In 2013, Qualtrough was elected vice-president of the Americas Paralympic Committee. She was also a member of the 2015 Toronto Pan Am/Parapan Am Games Sports and Legacy Committee. Qualtrough has served on the board of the Canadian Centre for Ethics in Sport and as chair of the Sport Dispute Resolution Centre of Canada. She has six times been named one of Canada’s most influential women in sports by the Canadian Association for the Advancement of Women and Sport.
In 2014, Carla Qualtrough ran unsuccessfully for one of seven at-large seats on the Delta school board. The following year, she won the new riding of Delta in the 2015 federal election with 27,355 votes, slightly more than 49 percent. She defeated Kerry-Lynne Findlay, a Conservative cabinet minister who represented Delta-Richmond East in the previous Parliament, by more than 9,000 votes. It was the first Liberal victory in the area since the Trudeaumania election of 1968 (see Pierre Elliott Trudeau).
On 4 November 2015, Prime Minister Justin Trudeau named Carla Qualtrough as Minister of Sport and Persons with Disabilities. The rookie minister was assigned the creation of a national strategy for concussion treatment. A series of guidelines was released in 2017 to ensure injured athletes received proper care.
Qualtrough also held public consultations regarding legislation that would make accessibility mandatory for all businesses and institutions under federal jurisdiction, including banking, telecommunications and interprovincial transportation. The minister said that greater accessibility would help resolve long-standing problems of unemployment among Canadians with disabilities. In a Cabinet shuffle on 4 October 2017, Qualtrough became minister of public services and procurement. The ministry was expanded in July 2018 to include accessibility.
In 2018, Qualtrough introduced Bill C-81, the proposed Accessible Canada Act. “The history of how we treated Canadians with disabilities is not a proud one,” she told the House of Commons on 19 September 2018. “It is a history of institutionalization, of sterilization, of social isolation.” The bill was unanimously passed by the House of Commons on 27 November 2018 and was under consideration by the Senate through early 2019. Organizations representing Canadians with disabilities have long demanded federal legislation to address accessibility, but many have expressed concern that the bill is not worded strongly enough (see Disability Rights Movement in Canada).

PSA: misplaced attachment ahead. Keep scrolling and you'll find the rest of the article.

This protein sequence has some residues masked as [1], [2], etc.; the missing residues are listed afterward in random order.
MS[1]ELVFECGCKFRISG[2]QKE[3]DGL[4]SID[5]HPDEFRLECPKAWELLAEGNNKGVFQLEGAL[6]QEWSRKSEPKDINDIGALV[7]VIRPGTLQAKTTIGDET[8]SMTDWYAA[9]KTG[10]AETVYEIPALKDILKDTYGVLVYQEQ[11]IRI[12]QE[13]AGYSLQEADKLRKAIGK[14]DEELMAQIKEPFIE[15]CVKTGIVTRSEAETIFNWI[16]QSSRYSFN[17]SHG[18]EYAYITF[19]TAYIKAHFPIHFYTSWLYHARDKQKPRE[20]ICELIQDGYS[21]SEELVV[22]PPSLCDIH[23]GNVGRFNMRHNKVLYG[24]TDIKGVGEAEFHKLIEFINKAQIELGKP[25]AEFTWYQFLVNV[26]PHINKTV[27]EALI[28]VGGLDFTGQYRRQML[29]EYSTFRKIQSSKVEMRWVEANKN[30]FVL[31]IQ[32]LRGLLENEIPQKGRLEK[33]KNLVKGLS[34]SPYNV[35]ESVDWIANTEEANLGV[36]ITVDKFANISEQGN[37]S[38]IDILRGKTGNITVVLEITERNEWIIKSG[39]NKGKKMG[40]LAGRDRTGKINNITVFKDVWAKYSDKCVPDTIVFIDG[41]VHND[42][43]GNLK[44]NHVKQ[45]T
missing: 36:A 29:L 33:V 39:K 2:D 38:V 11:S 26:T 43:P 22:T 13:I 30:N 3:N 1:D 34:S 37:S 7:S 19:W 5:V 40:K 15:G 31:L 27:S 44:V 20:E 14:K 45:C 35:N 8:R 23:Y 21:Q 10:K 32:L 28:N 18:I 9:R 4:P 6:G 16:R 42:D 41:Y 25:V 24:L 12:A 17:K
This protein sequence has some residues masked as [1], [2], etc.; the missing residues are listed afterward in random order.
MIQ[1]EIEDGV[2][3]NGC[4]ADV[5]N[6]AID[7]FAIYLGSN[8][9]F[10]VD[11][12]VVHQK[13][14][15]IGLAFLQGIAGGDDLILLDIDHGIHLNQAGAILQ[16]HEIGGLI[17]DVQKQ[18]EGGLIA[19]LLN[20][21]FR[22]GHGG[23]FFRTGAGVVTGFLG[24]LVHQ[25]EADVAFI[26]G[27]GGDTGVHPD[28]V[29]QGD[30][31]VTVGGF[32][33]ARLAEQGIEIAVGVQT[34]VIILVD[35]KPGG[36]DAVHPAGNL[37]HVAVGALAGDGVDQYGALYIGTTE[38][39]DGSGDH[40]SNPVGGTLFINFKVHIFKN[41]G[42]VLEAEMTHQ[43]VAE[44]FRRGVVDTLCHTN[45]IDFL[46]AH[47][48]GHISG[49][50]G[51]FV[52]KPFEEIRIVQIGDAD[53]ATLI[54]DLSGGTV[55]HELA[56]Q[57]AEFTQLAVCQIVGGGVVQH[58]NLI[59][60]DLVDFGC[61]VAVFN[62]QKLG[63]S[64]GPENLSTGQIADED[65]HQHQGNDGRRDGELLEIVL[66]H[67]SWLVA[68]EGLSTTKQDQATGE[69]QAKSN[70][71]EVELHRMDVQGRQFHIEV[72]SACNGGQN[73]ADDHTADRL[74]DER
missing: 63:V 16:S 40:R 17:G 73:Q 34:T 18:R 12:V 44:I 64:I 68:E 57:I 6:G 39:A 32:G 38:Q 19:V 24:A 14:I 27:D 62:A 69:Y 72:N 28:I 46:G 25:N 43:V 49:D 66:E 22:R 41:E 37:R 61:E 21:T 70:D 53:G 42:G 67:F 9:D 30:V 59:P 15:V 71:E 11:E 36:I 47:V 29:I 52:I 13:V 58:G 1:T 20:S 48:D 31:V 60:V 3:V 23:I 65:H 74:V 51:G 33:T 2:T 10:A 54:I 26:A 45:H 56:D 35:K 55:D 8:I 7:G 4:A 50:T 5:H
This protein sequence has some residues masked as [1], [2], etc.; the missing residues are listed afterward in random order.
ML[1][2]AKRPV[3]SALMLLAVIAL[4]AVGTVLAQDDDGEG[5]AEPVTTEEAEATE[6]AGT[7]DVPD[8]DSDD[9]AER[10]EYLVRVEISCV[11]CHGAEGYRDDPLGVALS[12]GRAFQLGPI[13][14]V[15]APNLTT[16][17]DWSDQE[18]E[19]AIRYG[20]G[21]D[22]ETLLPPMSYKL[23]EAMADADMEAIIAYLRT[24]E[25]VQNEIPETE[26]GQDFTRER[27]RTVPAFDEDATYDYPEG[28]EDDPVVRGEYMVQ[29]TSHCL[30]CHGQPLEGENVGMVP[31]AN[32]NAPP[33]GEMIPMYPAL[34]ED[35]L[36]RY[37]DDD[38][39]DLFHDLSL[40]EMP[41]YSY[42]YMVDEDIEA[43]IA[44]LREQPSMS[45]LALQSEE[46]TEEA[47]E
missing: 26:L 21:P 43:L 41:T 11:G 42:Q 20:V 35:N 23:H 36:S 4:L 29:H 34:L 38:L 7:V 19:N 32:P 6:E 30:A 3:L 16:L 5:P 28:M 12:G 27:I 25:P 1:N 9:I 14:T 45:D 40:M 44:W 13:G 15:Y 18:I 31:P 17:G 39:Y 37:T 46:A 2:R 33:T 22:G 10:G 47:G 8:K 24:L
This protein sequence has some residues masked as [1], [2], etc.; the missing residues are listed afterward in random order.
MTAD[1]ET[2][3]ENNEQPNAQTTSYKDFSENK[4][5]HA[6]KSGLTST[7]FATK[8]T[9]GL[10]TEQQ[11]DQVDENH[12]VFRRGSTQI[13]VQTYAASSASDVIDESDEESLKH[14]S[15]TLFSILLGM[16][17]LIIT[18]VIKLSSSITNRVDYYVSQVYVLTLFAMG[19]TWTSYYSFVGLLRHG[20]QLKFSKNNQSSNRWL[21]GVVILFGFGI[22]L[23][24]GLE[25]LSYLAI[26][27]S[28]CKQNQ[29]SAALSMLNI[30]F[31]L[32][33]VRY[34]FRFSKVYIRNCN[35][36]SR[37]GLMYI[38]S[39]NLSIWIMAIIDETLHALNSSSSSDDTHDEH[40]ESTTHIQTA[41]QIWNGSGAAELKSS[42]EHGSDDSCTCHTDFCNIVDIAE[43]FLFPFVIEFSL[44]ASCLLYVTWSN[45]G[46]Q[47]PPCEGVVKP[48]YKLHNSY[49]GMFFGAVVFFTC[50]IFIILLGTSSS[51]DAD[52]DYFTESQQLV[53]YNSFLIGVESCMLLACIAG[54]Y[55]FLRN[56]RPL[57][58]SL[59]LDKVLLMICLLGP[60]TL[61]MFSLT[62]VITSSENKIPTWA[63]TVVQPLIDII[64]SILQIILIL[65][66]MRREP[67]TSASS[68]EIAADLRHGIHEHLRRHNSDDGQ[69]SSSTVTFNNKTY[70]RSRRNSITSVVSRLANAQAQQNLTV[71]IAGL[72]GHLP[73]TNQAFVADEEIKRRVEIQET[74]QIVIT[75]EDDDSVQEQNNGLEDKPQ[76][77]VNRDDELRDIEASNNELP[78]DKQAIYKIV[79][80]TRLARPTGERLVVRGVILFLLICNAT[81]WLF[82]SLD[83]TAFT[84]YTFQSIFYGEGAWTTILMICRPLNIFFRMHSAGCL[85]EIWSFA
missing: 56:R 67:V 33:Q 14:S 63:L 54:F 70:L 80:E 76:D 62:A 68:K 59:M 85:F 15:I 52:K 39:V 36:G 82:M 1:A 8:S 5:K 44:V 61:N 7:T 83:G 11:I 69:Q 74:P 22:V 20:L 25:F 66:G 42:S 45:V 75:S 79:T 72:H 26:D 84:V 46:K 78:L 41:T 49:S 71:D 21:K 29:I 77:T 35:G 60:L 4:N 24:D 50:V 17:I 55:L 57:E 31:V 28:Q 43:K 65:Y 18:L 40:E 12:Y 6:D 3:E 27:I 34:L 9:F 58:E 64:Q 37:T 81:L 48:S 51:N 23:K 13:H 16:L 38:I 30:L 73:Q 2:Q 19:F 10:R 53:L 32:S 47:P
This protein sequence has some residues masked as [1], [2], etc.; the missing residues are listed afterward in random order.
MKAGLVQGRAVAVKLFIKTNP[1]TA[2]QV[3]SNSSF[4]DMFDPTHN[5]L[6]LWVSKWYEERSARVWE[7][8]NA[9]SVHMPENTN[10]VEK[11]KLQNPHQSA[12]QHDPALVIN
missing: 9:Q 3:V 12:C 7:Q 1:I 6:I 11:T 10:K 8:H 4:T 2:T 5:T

As minister of public services and procurement, Qualtrough was responsible for modernizing procurement practices, improving the government’s information technology, and renewing the fleets used by the Royal Canadian Navy and the Canadian Coast Guard. She was also tasked with drafting a new vision for a profitable Canada Post. Among the more pressing problems in this portfolio was the troubled Phoenix payroll processing system.
Federal Minister Carla Qualtrough, of Public Services and Procurement and Accessibility, and BC Minister Claire Trevena announced the funding approval for Highway 1/ Douglas St southbound priority bus lane. Photo taken 6 March 2019.
In 2008, Carla Qualtrough married Eron Main and became a stepmother to his two children, Isaac and Susan. The couple had two more children, Jessica and Matthew. Main is the chief executive officer of the International Wheelchair Rugby Federation.
Awards and Honours
- Canadian Paralympic Hall of Fame, Builder (2017)
- Queen Elizabeth II Diamond Jubilee Medal (2012)